Experiential youth marketing company 3RC recently revealed some of the most pertinent results of their FutureFacts survey. Founder and MD of 3RC Kay Cheytanov explains that brands need to consider the bigger picture when marketing to the South African millennials, as this consumer group is unique in terms of the global youth market.
“With load-shedding, a looming education crisis and statues being pulled down, the country is in a state of upheaval. However, this is where brands can seize the opportunity and make a difference, and it is through this that they will play in the space that the youth are playing in.
“The crux of youth marketing is this: your brand must be liked. Your brand must be seen doing good. It must be part of a community or a culture and it must do something for the greater good. This is what millennials want – they want to feel like they are part of something bigger. If your brand can tap into this, then you’re on the path to success,” says Kay Cheytanov, Founder and MD of 3RC.
The Future Facts survey was conducted on 5000 individuals aged between 16 and 21 in various provinces. 1400 surveys were completed completely and it is from these that the insights were garnered. The survey was in two parts: one was a social survey and the other a brand survey. The one is as important as the other, because in order to market to the youth, brands need to first understand this market segment.
The social survey revealed the youth’s hopes, dreams, aspirations and fears and also included questions such as:
Have you had sex?
If so did you use a condom?
Do you drink alcohol?
Do you smoke?
The brand survey focused on brands within various sectors including motor vehicles, toiletries, cold drinks, chocolate bars, cell phones, and social media as well as how the youth assimilate advertising.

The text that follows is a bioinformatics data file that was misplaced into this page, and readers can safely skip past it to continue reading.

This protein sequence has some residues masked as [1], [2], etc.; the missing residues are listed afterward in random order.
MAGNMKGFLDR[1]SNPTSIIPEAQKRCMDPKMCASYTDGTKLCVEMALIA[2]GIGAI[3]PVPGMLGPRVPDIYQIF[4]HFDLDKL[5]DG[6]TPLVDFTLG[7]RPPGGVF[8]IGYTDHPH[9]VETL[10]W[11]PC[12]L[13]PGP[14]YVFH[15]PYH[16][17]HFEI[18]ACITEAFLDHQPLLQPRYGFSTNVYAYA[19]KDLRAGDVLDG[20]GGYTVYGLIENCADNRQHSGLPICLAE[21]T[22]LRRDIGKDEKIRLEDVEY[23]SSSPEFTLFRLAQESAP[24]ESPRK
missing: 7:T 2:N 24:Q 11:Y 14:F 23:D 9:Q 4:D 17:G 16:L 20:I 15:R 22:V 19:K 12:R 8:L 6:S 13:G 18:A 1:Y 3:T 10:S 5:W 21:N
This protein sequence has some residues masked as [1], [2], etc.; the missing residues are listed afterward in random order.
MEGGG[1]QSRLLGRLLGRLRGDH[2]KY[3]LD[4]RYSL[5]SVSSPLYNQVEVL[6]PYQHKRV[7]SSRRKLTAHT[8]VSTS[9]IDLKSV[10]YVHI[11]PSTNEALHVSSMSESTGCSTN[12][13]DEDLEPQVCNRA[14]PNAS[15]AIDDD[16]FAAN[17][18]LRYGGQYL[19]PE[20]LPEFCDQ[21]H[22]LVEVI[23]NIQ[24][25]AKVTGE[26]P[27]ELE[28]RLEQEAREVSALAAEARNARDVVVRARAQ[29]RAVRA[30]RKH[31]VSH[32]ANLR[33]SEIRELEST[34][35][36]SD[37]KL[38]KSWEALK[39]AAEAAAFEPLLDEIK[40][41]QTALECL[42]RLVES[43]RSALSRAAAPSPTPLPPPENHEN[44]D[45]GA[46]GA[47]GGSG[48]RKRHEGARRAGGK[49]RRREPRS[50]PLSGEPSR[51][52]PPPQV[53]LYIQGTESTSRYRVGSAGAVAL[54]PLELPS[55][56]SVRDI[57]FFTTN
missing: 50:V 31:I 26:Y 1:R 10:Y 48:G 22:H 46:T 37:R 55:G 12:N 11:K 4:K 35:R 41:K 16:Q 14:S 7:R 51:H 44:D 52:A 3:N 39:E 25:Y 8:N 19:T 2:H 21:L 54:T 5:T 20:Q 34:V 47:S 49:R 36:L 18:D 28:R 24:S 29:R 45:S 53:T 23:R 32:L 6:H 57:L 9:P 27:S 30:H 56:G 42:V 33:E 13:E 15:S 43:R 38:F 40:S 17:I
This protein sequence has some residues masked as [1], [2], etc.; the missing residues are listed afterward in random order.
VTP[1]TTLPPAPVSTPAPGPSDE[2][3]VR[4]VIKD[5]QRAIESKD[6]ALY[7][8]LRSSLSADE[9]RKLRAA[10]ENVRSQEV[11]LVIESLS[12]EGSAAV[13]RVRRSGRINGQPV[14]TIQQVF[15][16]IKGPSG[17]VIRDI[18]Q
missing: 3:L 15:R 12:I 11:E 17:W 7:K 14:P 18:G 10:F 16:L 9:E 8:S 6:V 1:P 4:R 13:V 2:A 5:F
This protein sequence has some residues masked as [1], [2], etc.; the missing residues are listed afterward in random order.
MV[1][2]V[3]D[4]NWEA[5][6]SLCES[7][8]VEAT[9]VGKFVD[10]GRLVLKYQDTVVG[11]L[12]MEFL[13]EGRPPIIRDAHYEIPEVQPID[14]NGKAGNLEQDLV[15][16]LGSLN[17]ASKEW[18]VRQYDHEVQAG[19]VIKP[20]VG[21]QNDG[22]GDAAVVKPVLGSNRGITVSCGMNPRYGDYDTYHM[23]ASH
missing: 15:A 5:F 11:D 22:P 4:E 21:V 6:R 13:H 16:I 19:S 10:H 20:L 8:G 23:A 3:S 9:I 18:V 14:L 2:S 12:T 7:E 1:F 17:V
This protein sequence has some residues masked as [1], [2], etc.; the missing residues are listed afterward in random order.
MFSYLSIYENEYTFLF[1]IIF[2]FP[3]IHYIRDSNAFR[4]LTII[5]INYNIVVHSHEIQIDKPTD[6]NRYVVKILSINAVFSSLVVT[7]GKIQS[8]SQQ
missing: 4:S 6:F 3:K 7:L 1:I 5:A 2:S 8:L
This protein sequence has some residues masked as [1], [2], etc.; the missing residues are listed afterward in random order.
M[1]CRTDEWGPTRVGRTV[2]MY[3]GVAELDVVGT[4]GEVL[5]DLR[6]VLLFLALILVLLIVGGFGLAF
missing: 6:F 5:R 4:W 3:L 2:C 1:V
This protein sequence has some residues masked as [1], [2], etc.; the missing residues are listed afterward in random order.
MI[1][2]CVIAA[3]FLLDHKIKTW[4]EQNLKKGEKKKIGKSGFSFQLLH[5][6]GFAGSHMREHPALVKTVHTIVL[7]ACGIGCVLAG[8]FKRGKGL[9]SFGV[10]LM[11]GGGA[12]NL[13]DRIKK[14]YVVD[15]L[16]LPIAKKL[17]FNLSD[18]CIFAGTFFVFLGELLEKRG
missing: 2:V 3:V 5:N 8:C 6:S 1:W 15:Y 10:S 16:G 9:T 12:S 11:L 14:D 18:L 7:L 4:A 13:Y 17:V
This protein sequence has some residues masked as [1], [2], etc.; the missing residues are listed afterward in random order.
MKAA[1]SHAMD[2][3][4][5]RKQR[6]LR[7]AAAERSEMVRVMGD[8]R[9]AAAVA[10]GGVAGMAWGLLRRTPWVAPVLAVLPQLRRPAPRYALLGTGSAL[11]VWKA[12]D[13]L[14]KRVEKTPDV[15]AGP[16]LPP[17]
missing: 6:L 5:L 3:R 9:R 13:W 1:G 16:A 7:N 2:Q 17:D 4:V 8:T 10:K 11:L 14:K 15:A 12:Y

Cheytanov also revealed that education plays a vital role in not only the lives of the youth but in the longevity of brands. “Education has to start at home. Parents need to be more involved in teaching their children the soft skills they’ll need in the real world as well as the world of work. For brands, these children are their future employees and their potential consumers, so brands also need to be intrinsically involved in their lives and in their education. This is where potentially brands can have the most impact and create relationships with their future consumers,” she says.
Another crucial element when marketing to millennials is cross-communication. Instead of having a campaign that only communicates via social media, a campaign should include various touchpoints to ensure that a brand is highly visible and is seen “everywhere”.
“Essentially what every marketer wants to know is: how do the youth make choices? Our FutureFacts social and brand surveys answer these questions. As the old adage goes: if you want to market to a consumer you must first know the consumer,” concludes Cheytanov.